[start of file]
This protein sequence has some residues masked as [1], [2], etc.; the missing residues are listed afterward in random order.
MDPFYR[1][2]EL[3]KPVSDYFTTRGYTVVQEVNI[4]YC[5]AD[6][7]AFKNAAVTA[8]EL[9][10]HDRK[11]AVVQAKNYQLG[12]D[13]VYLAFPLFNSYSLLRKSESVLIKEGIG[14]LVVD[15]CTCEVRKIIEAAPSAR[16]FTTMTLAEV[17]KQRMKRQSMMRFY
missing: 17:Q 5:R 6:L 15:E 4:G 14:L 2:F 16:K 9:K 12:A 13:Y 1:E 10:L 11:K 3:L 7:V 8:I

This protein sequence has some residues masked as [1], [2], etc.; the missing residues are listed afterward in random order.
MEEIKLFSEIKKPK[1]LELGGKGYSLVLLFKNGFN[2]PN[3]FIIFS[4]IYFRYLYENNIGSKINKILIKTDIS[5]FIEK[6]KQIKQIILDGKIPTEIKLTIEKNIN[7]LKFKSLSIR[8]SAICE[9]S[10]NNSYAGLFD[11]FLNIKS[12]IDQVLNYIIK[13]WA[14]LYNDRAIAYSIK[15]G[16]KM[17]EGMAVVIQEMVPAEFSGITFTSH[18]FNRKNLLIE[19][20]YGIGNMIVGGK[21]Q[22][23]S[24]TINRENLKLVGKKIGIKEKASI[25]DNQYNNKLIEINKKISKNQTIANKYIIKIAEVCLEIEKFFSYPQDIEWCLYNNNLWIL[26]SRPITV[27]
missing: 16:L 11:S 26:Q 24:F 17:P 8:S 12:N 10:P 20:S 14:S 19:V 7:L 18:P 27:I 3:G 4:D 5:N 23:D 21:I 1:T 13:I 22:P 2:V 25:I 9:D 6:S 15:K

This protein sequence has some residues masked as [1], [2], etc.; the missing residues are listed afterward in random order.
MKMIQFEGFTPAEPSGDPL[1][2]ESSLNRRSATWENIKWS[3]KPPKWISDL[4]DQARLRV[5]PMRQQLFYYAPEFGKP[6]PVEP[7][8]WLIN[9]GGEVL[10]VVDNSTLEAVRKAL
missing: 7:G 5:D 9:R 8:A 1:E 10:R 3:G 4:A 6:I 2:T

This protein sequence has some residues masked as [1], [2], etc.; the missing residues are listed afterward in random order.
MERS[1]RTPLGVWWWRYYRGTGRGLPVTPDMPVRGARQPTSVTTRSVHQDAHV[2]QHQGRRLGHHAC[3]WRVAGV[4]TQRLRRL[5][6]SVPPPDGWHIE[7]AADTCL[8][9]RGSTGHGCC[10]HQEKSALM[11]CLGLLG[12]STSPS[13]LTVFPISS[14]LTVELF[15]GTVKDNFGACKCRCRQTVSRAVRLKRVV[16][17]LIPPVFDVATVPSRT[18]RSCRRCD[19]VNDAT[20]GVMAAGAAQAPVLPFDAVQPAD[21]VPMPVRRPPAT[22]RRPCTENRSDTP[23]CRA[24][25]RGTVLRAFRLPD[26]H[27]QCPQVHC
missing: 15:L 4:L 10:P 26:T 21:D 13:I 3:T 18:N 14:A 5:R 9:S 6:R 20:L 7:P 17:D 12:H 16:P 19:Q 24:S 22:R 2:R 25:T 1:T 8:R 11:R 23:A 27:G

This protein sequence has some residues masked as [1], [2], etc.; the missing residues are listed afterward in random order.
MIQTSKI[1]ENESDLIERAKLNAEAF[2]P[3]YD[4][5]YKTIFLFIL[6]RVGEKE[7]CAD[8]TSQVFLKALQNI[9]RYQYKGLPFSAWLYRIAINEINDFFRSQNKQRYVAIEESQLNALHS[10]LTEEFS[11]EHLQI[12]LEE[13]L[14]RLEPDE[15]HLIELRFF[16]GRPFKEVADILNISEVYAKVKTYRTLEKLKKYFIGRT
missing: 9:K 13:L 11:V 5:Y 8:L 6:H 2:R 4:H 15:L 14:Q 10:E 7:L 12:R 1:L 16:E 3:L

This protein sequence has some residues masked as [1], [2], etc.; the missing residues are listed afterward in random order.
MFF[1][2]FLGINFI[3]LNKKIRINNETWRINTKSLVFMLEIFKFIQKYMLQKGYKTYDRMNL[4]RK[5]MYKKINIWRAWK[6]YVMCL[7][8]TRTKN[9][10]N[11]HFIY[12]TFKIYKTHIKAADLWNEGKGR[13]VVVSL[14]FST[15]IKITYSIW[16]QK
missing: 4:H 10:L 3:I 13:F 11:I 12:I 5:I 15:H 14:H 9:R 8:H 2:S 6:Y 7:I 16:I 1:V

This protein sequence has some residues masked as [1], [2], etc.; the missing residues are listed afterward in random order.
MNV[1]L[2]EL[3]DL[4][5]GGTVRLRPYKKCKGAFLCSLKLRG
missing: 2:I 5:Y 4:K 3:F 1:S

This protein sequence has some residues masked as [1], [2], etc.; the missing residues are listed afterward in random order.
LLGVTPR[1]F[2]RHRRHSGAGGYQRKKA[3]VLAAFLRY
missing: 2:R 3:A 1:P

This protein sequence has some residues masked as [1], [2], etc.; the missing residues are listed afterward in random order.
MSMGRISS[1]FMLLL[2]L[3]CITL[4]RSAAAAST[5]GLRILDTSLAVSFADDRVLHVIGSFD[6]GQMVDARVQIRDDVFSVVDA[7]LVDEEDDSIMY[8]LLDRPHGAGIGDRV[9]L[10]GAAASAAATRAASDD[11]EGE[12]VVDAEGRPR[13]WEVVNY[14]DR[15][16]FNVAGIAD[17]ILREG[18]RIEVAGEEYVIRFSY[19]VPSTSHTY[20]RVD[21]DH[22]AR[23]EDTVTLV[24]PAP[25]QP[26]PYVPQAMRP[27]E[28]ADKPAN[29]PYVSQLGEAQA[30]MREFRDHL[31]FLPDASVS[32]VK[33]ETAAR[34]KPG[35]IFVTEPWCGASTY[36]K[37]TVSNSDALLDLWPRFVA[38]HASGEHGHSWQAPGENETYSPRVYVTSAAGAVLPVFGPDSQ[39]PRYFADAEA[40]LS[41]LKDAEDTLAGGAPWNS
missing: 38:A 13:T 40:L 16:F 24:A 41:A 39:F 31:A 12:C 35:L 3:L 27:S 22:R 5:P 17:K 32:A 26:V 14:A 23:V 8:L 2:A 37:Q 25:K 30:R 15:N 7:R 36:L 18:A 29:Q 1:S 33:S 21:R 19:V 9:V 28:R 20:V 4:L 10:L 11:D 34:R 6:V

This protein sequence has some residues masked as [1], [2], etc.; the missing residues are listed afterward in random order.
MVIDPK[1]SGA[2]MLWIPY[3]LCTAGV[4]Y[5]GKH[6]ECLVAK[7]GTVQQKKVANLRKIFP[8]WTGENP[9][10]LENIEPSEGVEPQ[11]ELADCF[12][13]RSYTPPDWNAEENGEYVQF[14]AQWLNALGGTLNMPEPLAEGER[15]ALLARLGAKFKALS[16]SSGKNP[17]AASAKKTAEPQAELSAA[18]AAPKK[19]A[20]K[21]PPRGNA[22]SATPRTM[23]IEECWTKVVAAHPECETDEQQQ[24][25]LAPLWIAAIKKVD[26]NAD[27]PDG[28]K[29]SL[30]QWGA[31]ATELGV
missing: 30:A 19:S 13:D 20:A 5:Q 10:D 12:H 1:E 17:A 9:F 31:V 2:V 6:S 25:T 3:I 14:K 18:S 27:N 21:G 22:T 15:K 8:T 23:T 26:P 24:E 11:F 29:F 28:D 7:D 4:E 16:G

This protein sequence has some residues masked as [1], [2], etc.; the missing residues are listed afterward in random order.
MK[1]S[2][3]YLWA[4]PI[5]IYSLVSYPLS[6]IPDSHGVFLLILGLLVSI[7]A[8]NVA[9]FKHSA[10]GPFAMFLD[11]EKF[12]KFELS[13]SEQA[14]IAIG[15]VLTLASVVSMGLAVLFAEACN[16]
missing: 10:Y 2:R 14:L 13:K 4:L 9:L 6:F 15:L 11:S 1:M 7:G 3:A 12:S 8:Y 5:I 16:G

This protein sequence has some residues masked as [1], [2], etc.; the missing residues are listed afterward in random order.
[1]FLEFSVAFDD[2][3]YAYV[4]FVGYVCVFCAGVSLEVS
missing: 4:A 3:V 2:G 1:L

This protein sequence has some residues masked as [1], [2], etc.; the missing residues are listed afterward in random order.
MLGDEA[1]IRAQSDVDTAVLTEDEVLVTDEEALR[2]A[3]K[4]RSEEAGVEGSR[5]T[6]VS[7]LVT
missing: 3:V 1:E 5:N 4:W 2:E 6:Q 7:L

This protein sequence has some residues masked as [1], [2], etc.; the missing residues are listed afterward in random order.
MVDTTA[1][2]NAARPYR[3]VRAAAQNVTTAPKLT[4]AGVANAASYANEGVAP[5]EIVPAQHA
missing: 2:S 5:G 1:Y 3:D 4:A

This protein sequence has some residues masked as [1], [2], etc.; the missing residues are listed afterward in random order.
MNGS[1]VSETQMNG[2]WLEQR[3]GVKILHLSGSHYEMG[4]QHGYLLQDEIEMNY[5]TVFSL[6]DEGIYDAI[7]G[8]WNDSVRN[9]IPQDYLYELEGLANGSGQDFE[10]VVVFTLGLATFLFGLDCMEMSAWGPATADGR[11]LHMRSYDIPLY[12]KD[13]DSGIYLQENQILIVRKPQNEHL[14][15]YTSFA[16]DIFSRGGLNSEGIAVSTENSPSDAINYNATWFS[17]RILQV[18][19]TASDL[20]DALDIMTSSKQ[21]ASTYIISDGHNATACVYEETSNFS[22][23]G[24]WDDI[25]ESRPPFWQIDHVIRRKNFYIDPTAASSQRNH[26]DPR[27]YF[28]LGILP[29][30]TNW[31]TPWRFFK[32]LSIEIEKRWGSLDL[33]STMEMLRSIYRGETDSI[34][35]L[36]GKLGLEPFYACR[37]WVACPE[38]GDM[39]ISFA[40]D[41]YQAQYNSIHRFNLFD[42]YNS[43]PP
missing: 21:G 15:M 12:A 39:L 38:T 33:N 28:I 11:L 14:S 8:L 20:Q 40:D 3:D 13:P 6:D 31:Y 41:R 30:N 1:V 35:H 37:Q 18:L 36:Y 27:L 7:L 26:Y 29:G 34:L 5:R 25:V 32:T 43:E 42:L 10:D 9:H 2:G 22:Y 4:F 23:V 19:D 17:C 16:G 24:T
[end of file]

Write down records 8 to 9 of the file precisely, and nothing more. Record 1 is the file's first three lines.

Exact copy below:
This protein sequence has some residues masked as [1], [2], etc.; the missing residues are listed afterward in random order.
LLGVTPR[1]F[2]RHRRHSGAGGYQRKKA[3]VLAAFLRY
missing: 2:R 3:A 1:P

This protein sequence has some residues masked as [1], [2], etc.; the missing residues are listed afterward in random order.
MSMGRISS[1]FMLLL[2]L[3]CITL[4]RSAAAAST[5]GLRILDTSLAVSFADDRVLHVIGSFD[6]GQMVDARVQIRDDVFSVVDA[7]LVDEEDDSIMY[8]LLDRPHGAGIGDRV[9]L[10]GAAASAAATRAASDD[11]EGE[12]VVDAEGRPR[13]WEVVNY[14]DR[15][16]FNVAGIAD[17]ILREG[18]RIEVAGEEYVIRFSY[19]VPSTSHTY[20]RVD[21]DH[22]AR[23]EDTVTLV[24]PAP[25]QP[26]PYVPQAMRP[27]E[28]ADKPAN[29]PYVSQLGEAQA[30]MREFRDHL[31]FLPDASVS[32]VK[33]ETAAR[34]KPG[35]IFVTEPWCGASTY[36]K[37]TVSNSDALLDLWPRFVA[38]HASGEHGHSWQAPGENETYSPRVYVTSAAGAVLPVFGPDSQ[39]PRYFADAEA[40]LS[41]LKDAEDTLAGGAPWNS
missing: 38:A 13:T 40:L 16:F 24:A 41:A 39:F 31:A 12:C 35:L 3:L 27:S 22:R 5:P 17:K 32:A 26:V 14:A 23:V 8:L 2:A 37:Q 25:K 30:R 15:N 7:R 36:L 18:A 29:Q 1:S 33:S 21:R 19:V 9:V 28:R 20:V 4:L 10:L 11:D 34:R 6:V